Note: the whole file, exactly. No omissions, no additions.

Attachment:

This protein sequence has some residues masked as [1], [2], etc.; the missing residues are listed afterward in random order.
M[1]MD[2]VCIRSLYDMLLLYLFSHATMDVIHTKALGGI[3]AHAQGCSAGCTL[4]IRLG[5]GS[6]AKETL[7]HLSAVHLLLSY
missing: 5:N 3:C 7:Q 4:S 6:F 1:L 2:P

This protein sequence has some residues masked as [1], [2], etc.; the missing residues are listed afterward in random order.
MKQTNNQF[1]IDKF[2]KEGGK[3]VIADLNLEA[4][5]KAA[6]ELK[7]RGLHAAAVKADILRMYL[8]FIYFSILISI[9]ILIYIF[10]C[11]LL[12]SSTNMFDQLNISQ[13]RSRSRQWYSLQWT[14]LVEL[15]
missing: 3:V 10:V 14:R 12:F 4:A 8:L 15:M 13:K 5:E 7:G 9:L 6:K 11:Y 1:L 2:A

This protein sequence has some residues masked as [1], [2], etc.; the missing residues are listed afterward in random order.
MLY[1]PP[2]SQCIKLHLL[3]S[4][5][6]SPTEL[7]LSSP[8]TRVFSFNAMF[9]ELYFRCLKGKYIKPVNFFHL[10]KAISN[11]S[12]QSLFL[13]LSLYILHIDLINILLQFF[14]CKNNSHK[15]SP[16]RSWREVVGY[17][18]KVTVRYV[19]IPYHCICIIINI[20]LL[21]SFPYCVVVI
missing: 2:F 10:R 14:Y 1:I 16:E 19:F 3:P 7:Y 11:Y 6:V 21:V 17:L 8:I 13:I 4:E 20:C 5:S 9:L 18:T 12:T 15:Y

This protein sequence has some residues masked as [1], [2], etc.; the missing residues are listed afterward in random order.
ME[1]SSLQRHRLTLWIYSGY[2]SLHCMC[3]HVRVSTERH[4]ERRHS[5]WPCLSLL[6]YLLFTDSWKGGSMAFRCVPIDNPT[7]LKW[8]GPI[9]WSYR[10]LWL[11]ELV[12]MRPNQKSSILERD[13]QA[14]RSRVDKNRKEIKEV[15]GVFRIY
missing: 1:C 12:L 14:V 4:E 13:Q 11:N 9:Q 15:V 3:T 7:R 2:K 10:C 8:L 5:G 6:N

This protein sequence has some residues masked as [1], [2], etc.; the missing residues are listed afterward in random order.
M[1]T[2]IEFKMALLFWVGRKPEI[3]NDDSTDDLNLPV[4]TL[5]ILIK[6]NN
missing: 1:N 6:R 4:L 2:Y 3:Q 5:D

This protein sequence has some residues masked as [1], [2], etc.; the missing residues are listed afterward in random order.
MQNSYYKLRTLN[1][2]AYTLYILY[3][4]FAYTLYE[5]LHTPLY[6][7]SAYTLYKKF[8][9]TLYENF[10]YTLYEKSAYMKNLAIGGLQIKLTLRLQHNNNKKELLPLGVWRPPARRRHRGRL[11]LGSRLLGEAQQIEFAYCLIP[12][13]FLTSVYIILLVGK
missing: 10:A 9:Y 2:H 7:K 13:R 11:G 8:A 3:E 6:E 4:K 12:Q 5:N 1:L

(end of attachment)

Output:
This protein sequence has some residues masked as [1], [2], etc.; the missing residues are listed afterward in random order.
M[1]MD[2]VCIRSLYDMLLLYLFSHATMDVIHTKALGGI[3]AHAQGCSAGCTL[4]IRLG[5]GS[6]AKETL[7]HLSAVHLLLSY
missing: 5:N 3:C 7:Q 4:S 6:F 1:L 2:P

This protein sequence has some residues masked as [1], [2], etc.; the missing residues are listed afterward in random order.
MKQTNNQF[1]IDKF[2]KEGGK[3]VIADLNLEA[4][5]KAA[6]ELK[7]RGLHAAAVKADILRMYL[8]FIYFSILISI[9]ILIYIF[10]C[11]LL[12]SSTNMFDQLNISQ[13]RSRSRQWYSLQWT[14]LVEL[15]
missing: 3:V 10:V 14:R 12:F 4:A 8:L 15:M 13:K 5:E 7:G 9:L 6:K 11:Y 1:L 2:A

This protein sequence has some residues masked as [1], [2], etc.; the missing residues are listed afterward in random order.
MLY[1]PP[2]SQCIKLHLL[3]S[4][5][6]SPTEL[7]LSSP[8]TRVFSFNAMF[9]ELYFRCLKGKYIKPVNFFHL[10]KAISN[11]S[12]QSLFL[13]LSLYILHIDLINILLQFF[14]CKNNSHK[15]SP[16]RSWREVVGY[17][18]KVTVRYV[19]IPYHCICIIINI[20]LL[21]SFPYCVVVI
missing: 2:F 10:R 14:Y 1:I 16:E 19:F 3:P 7:Y 11:Y 6:V 21:V 17:L 8:I 13:I 4:E 20:C 5:S 9:L 18:T 12:T 15:Y

This protein sequence has some residues masked as [1], [2], etc.; the missing residues are listed afterward in random order.
ME[1]SSLQRHRLTLWIYSGY[2]SLHCMC[3]HVRVSTERH[4]ERRHS[5]WPCLSLL[6]YLLFTDSWKGGSMAFRCVPIDNPT[7]LKW[8]GPI[9]WSYR[10]LWL[11]ELV[12]MRPNQKSSILERD[13]QA[14]RSRVDKNRKEIKEV[15]GVFRIY
missing: 1:C 12:L 14:V 4:E 13:Q 11:N 9:Q 15:V 3:T 7:R 2:K 10:C 8:L 5:G 6:N

This protein sequence has some residues masked as [1], [2], etc.; the missing residues are listed afterward in random order.
M[1]T[2]IEFKMALLFWVGRKPEI[3]NDDSTDDLNLPV[4]TL[5]ILIK[6]NN
missing: 1:N 6:R 4:L 2:Y 3:Q 5:D

This protein sequence has some residues masked as [1], [2], etc.; the missing residues are listed afterward in random order.
MQNSYYKLRTLN[1][2]AYTLYILY[3][4]FAYTLYE[5]LHTPLY[6][7]SAYTLYKKF[8][9]TLYENF[10]YTLYEKSAYMKNLAIGGLQIKLTLRLQHNNNKKELLPLGVWRPPARRRHRGRL[11]LGSRLLGEAQQIEFAYCLIP[12][13]FLTSVYIILLVGK
missing: 10:A 9:Y 2:H 7:K 13:R 11:G 8:A 3:E 6:E 4:K 12:Q 5:N 1:L